The use of iron chelating agents was considered for adjunctive therapy in severe malaria. The positive hypothesis suggested that by chelating free iron these drugs would thus withhold iron which is required by malaria parasites to mature and multiply and, thus, limit or inhibit parasite reproduction rate. A Cochrane review of the data on the uses of iron chelation was conducted in 2007 . Whilst seven trials involving 570 participants met the inclusion criteria, four of these were excluded as they included non-severe or asymptomatic malaria or had methodological issues. In children with severe malaria two controlled trials examined desferrioxamine (DFO) [135,136] with cerebral malaria and one studied deferiprone  in Indian adults (13 to 84 years) with severe malaria.
To be eligible for deemed Public Health Service status, sponsoring free clinics must sponsor licensed or certified individuals for deeming, and the sponsorship application must satisfy statutory and Program deeming requirements. There are four major program requirements that are required by statute to establish eligibility for deeming:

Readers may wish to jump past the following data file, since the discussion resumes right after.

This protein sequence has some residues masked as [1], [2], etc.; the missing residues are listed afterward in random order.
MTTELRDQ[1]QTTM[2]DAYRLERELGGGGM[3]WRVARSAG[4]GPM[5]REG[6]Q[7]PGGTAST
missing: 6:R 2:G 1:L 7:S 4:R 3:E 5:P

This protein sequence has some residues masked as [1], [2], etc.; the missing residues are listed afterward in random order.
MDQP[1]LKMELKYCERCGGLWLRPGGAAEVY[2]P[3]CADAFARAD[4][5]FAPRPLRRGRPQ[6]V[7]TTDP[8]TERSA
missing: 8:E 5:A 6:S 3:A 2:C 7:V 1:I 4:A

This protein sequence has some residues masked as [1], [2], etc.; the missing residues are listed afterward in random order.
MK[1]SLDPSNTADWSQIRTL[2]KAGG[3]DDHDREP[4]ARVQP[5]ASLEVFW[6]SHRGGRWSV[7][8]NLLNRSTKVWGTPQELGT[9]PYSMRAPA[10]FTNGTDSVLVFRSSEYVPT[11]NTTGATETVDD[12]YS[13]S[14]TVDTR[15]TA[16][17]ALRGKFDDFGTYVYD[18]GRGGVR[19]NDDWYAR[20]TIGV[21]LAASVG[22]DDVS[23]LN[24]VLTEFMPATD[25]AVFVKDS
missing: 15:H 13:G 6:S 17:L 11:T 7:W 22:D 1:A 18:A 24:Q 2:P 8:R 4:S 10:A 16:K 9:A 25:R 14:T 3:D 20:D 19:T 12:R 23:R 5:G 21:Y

The Free Clinics FTCA Program is authorized by section 224(o) of the Public Health Service (PHS) Act (42 U.S.C. 233(o)) and extends FTCA liability protections to eligible volunteer health professionals who are sponsored for deeming by a qualifying free clinic when providing a qualifying health service, as well as officers, governing board members, employees, or contractors when providing services for qualifying free clinics. The eligibility for FTCA liability protections does not extend to the free clinic entity itself.
In providing a health service to an individual, a free clinic health care practitioner will be considered a free clinic health professional eligible for FTCA liability protections if the following conditions are met:
The FTCA application process requires applicants to disclose whether or not they are accredited; and if so, by whom. There is no requirement for health centers to be accredited in order to participate in the FTCA program. Although accreditation may be expensive, Health Center Program grant funding may be available for use for expenses associated with pursuing accreditation if health centers wish to pursue it. In addition, the Health Center Program makes available accreditation TA resources. The free clinic application does not currently address accreditation.